“Some of the differences may have something to do with use as domestic or special purpose buildings, as well as changes over time in house styles,” Perttula said in an email. “In other parts of the Caddo area, domestic houses were mainly square.”

Houses were built using wooden poles for the center post and wall posts, grass and cane for the walls and roof, and leather lashings.

The Caddo likely used wood sticks and leather lashings to construct storage racks and platforms inside the house, Perttula said.

Although men likely took the lead in getting the wood posts, women and children likely helped build the houses as well, Perttula said. A house could be built in as little time as one day if the community worked together to build it.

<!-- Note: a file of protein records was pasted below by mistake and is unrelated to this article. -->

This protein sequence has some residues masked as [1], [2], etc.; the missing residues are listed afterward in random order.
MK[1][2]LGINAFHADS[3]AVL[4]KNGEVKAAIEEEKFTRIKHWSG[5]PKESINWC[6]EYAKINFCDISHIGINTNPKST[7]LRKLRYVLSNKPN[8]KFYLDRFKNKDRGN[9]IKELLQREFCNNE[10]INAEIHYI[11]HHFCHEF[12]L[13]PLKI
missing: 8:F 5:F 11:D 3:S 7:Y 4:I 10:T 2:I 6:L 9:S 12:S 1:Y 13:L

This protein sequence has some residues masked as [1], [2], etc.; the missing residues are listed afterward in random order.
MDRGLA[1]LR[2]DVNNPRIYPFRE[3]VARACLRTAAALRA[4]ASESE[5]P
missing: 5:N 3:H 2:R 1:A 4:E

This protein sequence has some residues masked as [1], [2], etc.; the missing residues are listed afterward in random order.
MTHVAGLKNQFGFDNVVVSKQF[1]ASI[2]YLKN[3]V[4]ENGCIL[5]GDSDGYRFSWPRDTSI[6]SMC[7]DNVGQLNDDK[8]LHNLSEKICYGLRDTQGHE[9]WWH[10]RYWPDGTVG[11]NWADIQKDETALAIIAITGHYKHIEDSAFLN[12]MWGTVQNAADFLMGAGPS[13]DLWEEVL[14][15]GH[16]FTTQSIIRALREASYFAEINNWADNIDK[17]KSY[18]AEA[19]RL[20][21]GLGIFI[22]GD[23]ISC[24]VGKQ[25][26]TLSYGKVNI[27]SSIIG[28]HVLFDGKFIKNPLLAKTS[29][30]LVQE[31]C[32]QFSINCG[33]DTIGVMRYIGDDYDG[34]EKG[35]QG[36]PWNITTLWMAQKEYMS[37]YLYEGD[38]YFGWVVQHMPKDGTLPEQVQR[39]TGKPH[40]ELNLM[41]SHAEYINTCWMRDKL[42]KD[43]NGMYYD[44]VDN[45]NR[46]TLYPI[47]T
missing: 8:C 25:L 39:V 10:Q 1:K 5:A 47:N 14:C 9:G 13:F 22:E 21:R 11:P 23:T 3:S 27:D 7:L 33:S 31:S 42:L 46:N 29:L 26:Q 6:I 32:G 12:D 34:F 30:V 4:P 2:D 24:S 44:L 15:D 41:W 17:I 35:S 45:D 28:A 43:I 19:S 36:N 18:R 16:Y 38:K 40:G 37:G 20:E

To build the houses, the Caddo excavated holes so they could install the central post and surrounding wall posts.

Once complete, a builder would work “from the center post to draw the flexible tops of the wall posts” toward the house’s center, where the builder tied them to each other. The builders then cut out and removed the center post, Perttula said.

The walls and roof were made from grass sheaves or cane with a smoke hole sometimes cut from the house’s top. The builders created an entrance area on one side of the house.

Perttula said this style of house created several benefits. It sheltered occupants from the elements, provided a strong social bonding for its inhabitants and could be quickly heated with a central hearth. In addition, it protected people from rodents and insects.

Some of the drawbacks included problems with leaking and a short lifespan — the structures typically lasted no longer than 20 years because the wood and grass would rot.

Houses ranged in size from 20 to 30 feet in diameter for one or more families and up to 40 feet in diameter for a priest or chief, Perttula said. One house could have as many as 20 people living inside.